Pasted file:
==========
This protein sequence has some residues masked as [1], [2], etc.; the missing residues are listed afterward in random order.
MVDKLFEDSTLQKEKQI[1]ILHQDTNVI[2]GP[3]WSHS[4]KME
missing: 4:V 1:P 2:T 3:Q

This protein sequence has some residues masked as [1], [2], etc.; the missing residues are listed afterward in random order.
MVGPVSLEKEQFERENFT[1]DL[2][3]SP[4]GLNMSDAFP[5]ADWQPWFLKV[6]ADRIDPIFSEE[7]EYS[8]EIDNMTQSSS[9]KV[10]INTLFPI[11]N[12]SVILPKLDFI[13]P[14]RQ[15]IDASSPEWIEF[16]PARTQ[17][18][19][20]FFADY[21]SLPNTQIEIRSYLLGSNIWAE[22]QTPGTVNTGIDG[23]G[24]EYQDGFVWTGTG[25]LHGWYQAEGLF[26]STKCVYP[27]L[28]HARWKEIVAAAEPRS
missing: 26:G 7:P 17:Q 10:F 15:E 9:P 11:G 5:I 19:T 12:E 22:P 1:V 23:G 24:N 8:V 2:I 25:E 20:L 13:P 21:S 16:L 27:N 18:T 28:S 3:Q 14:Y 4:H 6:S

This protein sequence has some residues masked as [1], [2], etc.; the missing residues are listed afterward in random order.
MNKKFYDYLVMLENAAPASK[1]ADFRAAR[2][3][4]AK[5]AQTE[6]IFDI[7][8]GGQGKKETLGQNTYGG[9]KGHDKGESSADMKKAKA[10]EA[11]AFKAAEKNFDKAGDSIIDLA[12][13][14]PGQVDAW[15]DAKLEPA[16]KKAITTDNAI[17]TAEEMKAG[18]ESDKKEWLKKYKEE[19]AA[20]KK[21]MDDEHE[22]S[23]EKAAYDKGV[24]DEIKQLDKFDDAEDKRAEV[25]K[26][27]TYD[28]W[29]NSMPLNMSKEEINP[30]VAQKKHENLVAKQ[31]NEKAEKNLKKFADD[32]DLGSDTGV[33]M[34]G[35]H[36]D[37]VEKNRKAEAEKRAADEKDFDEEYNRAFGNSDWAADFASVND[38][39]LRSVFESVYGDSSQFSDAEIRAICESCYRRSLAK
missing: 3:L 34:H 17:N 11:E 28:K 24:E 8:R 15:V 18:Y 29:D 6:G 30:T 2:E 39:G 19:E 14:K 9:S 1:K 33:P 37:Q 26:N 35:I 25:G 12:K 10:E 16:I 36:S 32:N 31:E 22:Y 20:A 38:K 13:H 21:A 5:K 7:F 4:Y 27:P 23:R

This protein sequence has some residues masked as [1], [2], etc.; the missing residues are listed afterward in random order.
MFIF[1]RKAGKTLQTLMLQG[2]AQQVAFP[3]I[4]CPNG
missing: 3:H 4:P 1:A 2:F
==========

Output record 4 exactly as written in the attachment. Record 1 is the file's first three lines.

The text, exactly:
This protein sequence has some residues masked as [1], [2], etc.; the missing residues are listed afterward in random order.
MFIF[1]RKAGKTLQTLMLQG[2]AQQVAFP[3]I[4]CPNG
missing: 3:H 4:P 1:A 2:F